The Economist did a little bid spotting of its own at the Frieze sales. Here’s their report on the Italian sales:
Continuing demand for post-war Italian artists, such as Lucio Fontana, Mario Marini and Giorgio de Chirico, as well as the later work of Fausto Melotti, Alighiero Boetti and Enrico Castellani, was evident. This was especially true at Sotheby’s, where 30 lots totalled £7.4m ($12.3m) and a sell-through rate by value of 97.9%, up from 94.2% a year ago. Private European collectors were out in force, buying seven of the top ten lots, including the priciest, de Chirico’s “Interno con Frutta”, which sold for £881,250 to a collector on the telephone after competition from two other bidders.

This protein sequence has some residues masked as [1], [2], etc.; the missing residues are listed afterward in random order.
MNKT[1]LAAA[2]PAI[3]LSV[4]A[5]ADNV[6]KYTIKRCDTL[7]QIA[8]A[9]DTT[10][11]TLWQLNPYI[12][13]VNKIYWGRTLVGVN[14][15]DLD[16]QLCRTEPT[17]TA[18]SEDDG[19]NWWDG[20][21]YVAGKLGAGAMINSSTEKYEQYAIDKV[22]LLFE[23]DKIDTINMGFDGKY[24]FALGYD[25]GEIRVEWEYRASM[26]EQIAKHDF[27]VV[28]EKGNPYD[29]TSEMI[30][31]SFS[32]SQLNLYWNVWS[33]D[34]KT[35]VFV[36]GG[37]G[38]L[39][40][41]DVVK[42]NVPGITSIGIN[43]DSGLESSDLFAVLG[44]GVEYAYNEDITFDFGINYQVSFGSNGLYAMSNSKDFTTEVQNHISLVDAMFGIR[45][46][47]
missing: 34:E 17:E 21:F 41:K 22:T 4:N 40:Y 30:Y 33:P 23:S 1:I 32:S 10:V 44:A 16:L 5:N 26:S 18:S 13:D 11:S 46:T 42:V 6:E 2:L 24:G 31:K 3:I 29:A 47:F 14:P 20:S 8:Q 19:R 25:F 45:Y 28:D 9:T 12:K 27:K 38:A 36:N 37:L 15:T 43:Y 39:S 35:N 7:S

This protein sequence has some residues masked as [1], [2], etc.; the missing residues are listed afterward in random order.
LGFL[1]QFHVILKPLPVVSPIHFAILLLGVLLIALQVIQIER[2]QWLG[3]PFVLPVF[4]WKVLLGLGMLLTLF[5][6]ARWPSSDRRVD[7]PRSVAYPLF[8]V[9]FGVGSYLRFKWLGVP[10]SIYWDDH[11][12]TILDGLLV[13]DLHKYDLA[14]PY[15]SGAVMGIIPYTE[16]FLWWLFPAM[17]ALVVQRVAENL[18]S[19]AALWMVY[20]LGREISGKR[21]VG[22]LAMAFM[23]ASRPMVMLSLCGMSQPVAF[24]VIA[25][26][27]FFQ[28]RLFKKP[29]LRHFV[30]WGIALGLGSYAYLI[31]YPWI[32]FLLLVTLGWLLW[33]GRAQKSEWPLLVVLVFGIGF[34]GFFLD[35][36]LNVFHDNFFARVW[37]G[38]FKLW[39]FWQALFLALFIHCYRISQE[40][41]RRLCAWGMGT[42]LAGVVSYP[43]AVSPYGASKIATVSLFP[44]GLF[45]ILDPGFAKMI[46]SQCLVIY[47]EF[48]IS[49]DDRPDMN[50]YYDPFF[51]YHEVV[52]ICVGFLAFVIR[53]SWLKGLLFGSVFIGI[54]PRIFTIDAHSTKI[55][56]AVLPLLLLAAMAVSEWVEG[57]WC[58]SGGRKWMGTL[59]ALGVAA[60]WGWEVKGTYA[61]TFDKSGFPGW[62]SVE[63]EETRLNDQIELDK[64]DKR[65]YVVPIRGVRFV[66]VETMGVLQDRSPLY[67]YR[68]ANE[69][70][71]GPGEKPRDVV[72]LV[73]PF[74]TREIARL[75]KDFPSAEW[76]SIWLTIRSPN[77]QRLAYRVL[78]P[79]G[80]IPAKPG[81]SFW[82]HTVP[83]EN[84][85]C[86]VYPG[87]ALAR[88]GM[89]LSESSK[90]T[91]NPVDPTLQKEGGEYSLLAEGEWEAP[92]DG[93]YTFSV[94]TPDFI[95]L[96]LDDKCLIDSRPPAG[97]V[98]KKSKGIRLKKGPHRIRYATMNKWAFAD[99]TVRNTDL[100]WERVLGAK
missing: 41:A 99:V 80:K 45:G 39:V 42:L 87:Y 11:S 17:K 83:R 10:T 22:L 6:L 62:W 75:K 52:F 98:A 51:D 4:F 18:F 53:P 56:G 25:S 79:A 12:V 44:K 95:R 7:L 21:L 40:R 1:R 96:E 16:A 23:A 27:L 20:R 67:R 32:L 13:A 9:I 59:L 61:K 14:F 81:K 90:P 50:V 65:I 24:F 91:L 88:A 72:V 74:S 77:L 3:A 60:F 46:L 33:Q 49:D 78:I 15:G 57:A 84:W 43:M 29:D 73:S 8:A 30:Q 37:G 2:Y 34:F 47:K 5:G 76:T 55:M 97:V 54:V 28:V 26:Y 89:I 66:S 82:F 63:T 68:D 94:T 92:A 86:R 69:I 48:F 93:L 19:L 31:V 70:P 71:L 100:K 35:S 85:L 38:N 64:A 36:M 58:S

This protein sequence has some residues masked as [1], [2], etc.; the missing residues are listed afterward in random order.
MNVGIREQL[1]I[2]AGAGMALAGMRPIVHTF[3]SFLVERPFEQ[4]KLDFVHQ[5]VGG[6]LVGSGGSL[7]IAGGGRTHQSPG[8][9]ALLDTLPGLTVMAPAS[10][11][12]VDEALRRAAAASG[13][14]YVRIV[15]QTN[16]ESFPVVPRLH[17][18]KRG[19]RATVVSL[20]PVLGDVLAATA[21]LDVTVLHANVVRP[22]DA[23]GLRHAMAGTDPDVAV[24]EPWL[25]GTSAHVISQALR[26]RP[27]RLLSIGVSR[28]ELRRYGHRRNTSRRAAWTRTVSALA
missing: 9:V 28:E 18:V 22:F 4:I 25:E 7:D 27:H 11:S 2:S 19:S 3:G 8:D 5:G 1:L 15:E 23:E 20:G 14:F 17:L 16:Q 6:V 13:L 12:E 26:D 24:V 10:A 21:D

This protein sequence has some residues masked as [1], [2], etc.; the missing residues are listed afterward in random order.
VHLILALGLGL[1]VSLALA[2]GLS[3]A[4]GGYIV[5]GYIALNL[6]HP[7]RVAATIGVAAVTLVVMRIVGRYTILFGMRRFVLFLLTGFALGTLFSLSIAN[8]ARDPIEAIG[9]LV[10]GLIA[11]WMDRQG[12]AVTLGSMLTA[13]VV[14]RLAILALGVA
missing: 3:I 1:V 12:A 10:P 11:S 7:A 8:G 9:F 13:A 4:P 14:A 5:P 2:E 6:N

At Christie’s a private Roman collector put up a spirited fight in the room against David Nisinson, a New York dealer, for a dark study for one of Gino Severini’s greatest paintings, “Mer=Danseuse” (“Sea=Dancer”, pictured top). Severini painted the work shortly after his marriage in 1914, and inscribed this study to his wife, Jannot. The painting is now in the Peggy Guggenheim Museum in Venice. This study was passed down through the family and has only once appeared at auction, in 1984. The two men pushed the final bid up to £220,000 (£265,250 with commission and taxes) against a pre-sale estimate of £100,000-150,000. The winning bidder, Mr Nisinson, often acts on behalf of the Guggenheim, raising speculation that the study may be about to join the painting it inspired.
Climbing Back (Economist)